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Movie review by: Movies are rated 0 to 4 stars
Movies are rated 0 to 4 stars
"Unstoppable" by Mike Smith
Forgotten Films: Bless the Beasts & Children by ED Tucker
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Remembering .... Passing On .... .... .... .... .... .... .... Mike's Record Shelf by Mike Smith
The words “Based on a true story” are a great way to get people to come to the movies. Sometimes they’re well made and historically accurate (“In Cold Blood” comes to mind). Sometimes they’re well made and wildly inaccurate. “A Beautiful Mind” is a great film but somehow director Ron Howard forgot to mention that John Nash not only slept around with both women and men but that he was a very outspoken anti-Semite. And some are pretty much middle of the road in both quality and accuracy. Guess which category “Unstoppable” falls into?
Outside of a small school in an even smaller Pennsylvania town, Will Colson (Pine) watches a young mother and child. He picks up his cell phone but no one answers on the other end. Unphased, he drives to the local train yard where he is currently training to be a conductor. He meets his trainer, Frank Barnes (Washington), a veteran of the tracks, whose two daughters are apparently the only two girls in the world who go to college AND work at Hooters. Because of his work schedule Frank has had to miss an important family event so he’s not in the best mood to be babysitting the new guy. Especially when Will is probably going to take his job. On the other side of the yard Dewey (Ethan Suplee) is moving a train down the line. He lets the engine coast while he hops off to check something on the tracks. Overweight and obviously a slacker (those two go together in movies like Hope and Crosby), Dewey fails to set the throttle properly and the train begins to pick up speed, easily outrunning Dewey and heading down the tracks. Uh oh!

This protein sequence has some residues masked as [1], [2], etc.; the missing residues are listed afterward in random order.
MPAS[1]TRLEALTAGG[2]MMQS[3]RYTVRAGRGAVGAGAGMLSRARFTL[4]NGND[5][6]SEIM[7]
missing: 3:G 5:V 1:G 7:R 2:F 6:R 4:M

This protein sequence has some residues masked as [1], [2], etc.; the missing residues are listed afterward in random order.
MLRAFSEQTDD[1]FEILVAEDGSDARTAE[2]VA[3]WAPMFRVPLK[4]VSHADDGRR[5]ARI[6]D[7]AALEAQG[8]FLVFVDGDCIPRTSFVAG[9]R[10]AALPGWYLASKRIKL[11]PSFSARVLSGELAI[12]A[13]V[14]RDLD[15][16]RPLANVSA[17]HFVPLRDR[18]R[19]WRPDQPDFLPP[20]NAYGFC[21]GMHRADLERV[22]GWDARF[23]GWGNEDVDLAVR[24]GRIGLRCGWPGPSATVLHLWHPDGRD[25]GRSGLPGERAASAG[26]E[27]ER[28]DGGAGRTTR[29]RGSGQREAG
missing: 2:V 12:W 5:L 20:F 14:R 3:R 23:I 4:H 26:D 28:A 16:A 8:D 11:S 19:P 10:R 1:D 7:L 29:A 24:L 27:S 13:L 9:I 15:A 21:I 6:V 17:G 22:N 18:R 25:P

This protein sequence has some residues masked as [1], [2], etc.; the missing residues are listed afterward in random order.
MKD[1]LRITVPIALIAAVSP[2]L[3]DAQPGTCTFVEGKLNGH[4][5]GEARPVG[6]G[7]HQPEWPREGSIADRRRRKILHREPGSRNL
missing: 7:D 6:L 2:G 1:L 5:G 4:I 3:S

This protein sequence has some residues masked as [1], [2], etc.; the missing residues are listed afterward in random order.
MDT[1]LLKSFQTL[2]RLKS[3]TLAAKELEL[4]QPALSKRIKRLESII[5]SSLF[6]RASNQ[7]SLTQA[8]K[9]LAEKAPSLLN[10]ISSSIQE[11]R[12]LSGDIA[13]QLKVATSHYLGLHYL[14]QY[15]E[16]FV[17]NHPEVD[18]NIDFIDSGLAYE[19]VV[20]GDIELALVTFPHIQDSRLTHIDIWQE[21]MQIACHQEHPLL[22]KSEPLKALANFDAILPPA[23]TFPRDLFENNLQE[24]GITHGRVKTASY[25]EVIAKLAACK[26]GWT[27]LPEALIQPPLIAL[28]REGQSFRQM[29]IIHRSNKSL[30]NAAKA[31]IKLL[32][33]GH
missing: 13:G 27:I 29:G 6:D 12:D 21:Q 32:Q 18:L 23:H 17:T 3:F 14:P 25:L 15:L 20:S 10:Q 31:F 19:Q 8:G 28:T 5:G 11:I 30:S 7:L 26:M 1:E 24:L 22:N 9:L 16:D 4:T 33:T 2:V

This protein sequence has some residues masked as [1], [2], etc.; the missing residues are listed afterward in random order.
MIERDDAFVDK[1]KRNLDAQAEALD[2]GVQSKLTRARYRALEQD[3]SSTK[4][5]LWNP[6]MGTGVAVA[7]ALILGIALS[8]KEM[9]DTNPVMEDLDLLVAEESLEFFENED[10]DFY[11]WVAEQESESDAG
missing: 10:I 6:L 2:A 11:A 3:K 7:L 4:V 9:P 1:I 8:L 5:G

I can only think of two great movies that feature a runaway train. One is the first pairing of Gene Wilder and Richard Pryor, the comedy “Silver Streak” (sadly, that film’s co-star, Jill Clayburgh, passed away this week). The other is the aptly named “Runaway Train.” What keeps “Unstoppable” off of this list is the lack of interest the audience has in the lives of those threatened. Part of the problem is that while the train is hurtling out of control, its tanks filled with deadly chemicals and its eventual destination one of those Hollywood towns filled with only women, children and cute animals, our two stars are chatting amiably about life. Of course, during the course of these discussions come the revelations that are supposed to make you care more about Will and Frank. But it’s hard to care MORE when you really don’t care at all. This lack of caring is the fault of screenwriter Mark Bomback, who unbelievably tackled many of the same elements of the story in “Live Free or Die Hard.” Maybe it was the fact that the audience had already invested three film's worth of their life into the character of John McClane, but the film packed quite an emotional wallop. The fault with “Unstoppable” lies with the behind-the-camera talent, not the actors involved. Washington is his usual quiet self, saying only enough to hopefully build up his character with the audience. As Will, Pine is all blue eyes and three-day stubble. Apparently, Will managed to find the only job in America where it’s not important to shave prior to showing up for work. Dawson is strong as the no-nonsense worker whose knowledge of the situation is more than others are prepared to accept. And it’s always good to see Kevin Dunn on screen, here playing a company executive whose concerns are more for the company’s stock then for its workers. Director Scott handles the action well, which is really almost a given considering he has such films as “Top Gun,” “True Romance” and last year's Denzel/train movie, “The Taking of Pelham One, Two, Three” on his resumé. However, as exciting as the action was, I really didn’t care enough about Will and Frank to worry about whether or not the train was going to fly off the tracks.
If I told you that on May 15, 2001, an unmanned CSX locomotive pulling 47 cars (none of them filled with deadly chemicals) left a train yard near Toledo, Ohio and wandered through three counties until an employee was able to jump on board and bring it to a stop, you might think to yourself “that wouldn’t really be a great movie.” And you’d be right.
On a scale of zero to four stars I give “Unstoppable”
To comment on this or any other PCR article, please visit The Message Board. This week's movie review of "Unstoppable" is ©2010 by Michael A. Smith. All graphics this page are creations of Nolan B. Canova, ©2010, all rights reserved. All contents of "Nolan's Pop Culture Review" are ©2010 by Nolan B. Canova.